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Joshua Tree National Park  


Park History

Joshua Trees

Rock Piles

Colorado Desert

Plants of Colorado


Mojave Desert

Plants of Mojave


Keys View

Lost Horse Valley

Quail Springs

West Entrance




Joshua Tree, long a national monument, is one of America's newest national parks. The park, which is located in southern California about 150 miles east of Los Angeles and north of Palm Springs, preserves sections of two of North America's great deserts and several mountain ranges in its 793,000 acres.

Despite its desert location, the park features a wide variety of plants and animals, not the least of which is the famous plant for which the park is named. There are also a rich collection of mines, desert ranches, and other historical artifacts as well as 70 miles of desert and mountain trails.

For potential visitors, ParkVision recommends "Story Behind the Scenery" guides and "Trails Ilustrated" maps.

Park History

Despite the combination of heat and dry conditions the Joshua Tree area has been inhabited for many thousands of years. Some 10,000 years ago portions of the Pinto Basin contained a lake whose shores were inhabited by the people of the Pinto culture. Later, perhaps 2,000 years ago, the area was inhabited by Serrano and Cahuillo Indians.

In 1855 the Twentynine Palms area in the north section of the park area was surveyed by Colonel Henry Washington, one of the early non-Indian visitors. By the 1870's cattleman were bringing herds to the desert. Reports of gold strikes also attracted miners and prospectors to the area.

Eventually visitors began to have serious effects on the desert vegetation as they dug up trees and plants and took them to their homes. Minerva Hamilton Holt and others became concerned and initiated efforts in the 1920's to preserve the desert resources and educate people about the value of the desert. She proposed a desert federal park. These efforts culminated in the establishment of 825,000 acres in the area as a national monument by President Franklin Delano Roosevelt.

Pressure by miners and other who wished to extract resources inside the monument resulted in the removal of 250,000 acres from the monument in 1950. However, over 40 years later, on October 31, 1994, as a result of the California Desert Protection Act, Joshua Tree (along with Death Valley National Monument) was upgraded from national monument to national park status.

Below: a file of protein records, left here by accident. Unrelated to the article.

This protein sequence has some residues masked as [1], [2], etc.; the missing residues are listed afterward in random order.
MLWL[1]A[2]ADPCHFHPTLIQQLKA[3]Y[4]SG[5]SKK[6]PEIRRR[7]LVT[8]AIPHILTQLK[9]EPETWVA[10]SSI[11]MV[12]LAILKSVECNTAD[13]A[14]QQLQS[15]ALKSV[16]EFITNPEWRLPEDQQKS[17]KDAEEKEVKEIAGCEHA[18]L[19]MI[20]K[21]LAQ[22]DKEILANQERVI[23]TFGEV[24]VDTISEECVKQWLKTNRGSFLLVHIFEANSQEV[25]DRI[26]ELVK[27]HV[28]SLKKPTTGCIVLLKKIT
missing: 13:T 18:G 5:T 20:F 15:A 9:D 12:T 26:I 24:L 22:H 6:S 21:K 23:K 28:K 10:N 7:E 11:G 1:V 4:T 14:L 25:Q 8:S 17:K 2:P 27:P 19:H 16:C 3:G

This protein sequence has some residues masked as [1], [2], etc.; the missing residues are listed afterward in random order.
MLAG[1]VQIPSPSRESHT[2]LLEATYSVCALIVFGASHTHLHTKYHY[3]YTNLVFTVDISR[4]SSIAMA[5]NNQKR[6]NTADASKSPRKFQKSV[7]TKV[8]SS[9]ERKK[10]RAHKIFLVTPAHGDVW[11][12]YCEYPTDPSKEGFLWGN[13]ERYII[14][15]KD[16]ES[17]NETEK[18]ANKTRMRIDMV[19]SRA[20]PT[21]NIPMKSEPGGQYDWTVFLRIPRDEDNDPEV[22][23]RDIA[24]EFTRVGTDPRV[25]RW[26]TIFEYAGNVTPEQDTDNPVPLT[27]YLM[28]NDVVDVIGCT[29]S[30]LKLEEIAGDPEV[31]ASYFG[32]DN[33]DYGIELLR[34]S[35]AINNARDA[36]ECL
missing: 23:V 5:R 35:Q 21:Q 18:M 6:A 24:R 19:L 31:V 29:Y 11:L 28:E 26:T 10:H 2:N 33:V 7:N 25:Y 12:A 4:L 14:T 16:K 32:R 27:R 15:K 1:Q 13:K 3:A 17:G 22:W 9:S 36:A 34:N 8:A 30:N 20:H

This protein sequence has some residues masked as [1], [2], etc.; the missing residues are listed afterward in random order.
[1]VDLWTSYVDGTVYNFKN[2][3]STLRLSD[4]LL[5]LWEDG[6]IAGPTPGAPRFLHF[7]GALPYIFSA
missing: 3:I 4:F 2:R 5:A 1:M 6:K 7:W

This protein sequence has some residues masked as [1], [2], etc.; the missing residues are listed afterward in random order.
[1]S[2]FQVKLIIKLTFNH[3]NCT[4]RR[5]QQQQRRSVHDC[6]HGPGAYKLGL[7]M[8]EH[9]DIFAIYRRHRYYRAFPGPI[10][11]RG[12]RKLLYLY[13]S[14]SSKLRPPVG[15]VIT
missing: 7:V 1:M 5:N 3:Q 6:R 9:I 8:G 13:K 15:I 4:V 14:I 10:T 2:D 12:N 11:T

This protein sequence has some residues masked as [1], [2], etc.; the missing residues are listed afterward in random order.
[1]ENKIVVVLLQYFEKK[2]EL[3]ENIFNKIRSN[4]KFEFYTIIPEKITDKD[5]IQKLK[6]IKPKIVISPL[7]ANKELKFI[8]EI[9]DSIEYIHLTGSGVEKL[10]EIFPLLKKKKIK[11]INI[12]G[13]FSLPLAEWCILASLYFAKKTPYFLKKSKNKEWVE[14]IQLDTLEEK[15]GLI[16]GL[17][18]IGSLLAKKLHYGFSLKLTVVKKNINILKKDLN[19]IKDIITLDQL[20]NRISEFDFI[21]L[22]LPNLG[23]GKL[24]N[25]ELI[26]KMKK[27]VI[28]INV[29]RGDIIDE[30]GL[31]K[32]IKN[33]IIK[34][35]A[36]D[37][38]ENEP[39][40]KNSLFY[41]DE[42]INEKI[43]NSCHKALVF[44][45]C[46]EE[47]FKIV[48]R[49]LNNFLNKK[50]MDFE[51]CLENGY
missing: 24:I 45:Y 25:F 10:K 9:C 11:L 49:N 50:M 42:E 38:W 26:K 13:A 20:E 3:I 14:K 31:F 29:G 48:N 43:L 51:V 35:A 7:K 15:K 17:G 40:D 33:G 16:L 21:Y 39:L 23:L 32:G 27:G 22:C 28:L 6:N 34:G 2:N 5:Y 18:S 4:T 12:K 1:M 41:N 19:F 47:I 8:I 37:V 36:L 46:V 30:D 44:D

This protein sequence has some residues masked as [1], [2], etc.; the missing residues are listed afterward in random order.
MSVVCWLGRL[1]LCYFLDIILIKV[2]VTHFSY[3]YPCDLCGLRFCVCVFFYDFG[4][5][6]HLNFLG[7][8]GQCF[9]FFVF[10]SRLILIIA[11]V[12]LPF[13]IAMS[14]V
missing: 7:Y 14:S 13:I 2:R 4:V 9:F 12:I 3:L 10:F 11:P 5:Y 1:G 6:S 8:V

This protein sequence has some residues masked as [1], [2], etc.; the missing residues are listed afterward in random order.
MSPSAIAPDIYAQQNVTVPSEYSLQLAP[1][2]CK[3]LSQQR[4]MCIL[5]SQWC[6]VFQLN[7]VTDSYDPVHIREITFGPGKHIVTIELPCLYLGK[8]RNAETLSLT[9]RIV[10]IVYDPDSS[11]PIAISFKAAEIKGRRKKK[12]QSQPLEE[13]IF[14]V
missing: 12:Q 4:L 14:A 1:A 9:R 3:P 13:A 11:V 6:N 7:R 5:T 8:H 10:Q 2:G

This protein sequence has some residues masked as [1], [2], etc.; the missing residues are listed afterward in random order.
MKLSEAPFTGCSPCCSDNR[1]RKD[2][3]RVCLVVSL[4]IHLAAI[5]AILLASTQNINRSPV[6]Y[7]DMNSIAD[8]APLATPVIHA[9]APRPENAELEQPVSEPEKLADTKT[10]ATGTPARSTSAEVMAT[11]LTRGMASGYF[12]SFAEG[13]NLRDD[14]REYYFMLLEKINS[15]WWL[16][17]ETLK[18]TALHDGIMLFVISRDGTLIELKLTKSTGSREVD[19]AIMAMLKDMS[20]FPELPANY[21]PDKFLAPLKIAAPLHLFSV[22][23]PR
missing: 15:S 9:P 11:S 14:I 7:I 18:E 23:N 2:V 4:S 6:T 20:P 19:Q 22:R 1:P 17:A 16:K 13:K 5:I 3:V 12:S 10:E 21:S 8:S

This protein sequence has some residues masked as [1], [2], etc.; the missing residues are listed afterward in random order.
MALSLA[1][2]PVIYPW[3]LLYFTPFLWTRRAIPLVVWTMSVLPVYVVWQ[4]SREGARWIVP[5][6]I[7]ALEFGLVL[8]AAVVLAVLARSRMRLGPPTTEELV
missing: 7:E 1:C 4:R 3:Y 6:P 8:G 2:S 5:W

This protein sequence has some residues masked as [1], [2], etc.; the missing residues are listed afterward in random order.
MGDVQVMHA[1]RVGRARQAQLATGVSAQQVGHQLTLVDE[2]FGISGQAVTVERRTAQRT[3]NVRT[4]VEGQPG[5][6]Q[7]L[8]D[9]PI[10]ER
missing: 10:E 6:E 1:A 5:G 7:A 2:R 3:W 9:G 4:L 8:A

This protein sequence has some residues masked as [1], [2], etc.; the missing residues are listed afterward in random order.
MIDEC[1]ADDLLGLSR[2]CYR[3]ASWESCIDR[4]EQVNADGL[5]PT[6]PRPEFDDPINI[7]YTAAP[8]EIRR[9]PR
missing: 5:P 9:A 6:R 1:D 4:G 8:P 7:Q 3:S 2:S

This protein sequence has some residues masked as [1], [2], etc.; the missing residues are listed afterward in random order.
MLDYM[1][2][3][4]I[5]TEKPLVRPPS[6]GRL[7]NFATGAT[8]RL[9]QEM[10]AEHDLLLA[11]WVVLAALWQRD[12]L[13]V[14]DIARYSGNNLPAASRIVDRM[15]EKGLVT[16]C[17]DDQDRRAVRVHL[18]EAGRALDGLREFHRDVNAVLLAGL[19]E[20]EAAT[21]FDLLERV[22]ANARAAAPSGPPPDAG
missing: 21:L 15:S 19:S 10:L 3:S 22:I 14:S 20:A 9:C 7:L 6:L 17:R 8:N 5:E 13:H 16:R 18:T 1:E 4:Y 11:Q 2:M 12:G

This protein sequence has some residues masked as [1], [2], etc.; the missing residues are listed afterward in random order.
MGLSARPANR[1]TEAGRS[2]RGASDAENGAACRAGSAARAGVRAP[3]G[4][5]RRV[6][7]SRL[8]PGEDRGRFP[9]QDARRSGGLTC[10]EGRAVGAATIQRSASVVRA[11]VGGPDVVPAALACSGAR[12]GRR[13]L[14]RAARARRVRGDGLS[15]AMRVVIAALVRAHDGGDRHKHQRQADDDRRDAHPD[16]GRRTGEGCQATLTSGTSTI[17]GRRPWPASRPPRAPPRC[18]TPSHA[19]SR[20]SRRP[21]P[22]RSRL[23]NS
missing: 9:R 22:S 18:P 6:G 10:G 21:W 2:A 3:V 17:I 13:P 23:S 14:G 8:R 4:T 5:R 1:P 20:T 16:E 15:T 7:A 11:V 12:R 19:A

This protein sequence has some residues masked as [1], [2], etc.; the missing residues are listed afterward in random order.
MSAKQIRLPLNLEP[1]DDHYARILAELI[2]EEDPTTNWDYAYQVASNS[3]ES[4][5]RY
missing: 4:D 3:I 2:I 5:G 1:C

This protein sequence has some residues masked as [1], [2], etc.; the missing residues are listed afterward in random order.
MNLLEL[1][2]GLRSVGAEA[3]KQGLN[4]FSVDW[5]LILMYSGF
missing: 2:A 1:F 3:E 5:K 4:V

Joshua Trees

The most well known feature of the park, and the feature for which the park is named, is the Joshua tree. Not actually a tree, the Joshua tree is a giant yucca plant--Yucca Brevifolia--the short leaved yucca. These yuccas may grow as high as 40 feet and the trunks may reach 4 feet in diameter. It is difficult to determine the age of these plants since they don't have "growth rings" like real trees, but they are believed to surpass 700 years in age.

The Joshua tree can be found only in the high desert, growing primarily at elevations above 3000 feet. The only place on earth in which they live is the Mojave Desert. They can be found everywhere in the northern section of the park, creating sparse "forests" such as the one shown below.

The trees can in a wide variety of fantastic shapes, admired by some and considered ugly by others. Renowned western explorer John C. Fremont called them "repulsive!" The plant was supposedly named by the Mormons who thought it resembled the biblical Joshua welcoming them with upturned arms.

The tree is so unusual in appearance that it grabs the attention of the visitor right away. These plants, along with the rocky hills and rises among which they often grow, create an other-worldly appearance unlike anything else that can be found in the national park system.

The tree begins growing as a single stalk, and only begins to branch in the many unpredictable directions later as a result of damage to the stalk. In bloom the Joshua tree features clusters of creamy white flowers.


Close inspection of the plant reveals that the stalk is "furry", covered with the spines which grow from the trunk.

Besides its scenic beauty the Joshua tree has provided practical value to inhabitants of the desert. Indians used almost all of the parts of the plant, and it currently provides food for rats, squirrels, and other animals, and a place of rest and residence for desert birds.

The picture blows shows a number of Joshua tree plants near a monolithic rock which lies near the intersection of Park Boulevard and the road to Keys View near Lost Horse Valley. The formation here is known as Cap Rock.

The plants do not grow together in thickets but disperse themselves in the valleys and the floor of the Mojave Desert where they are found.

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  • All photographs ©Patrick Holleran, Shannon Digital Imaging, 1994-2013

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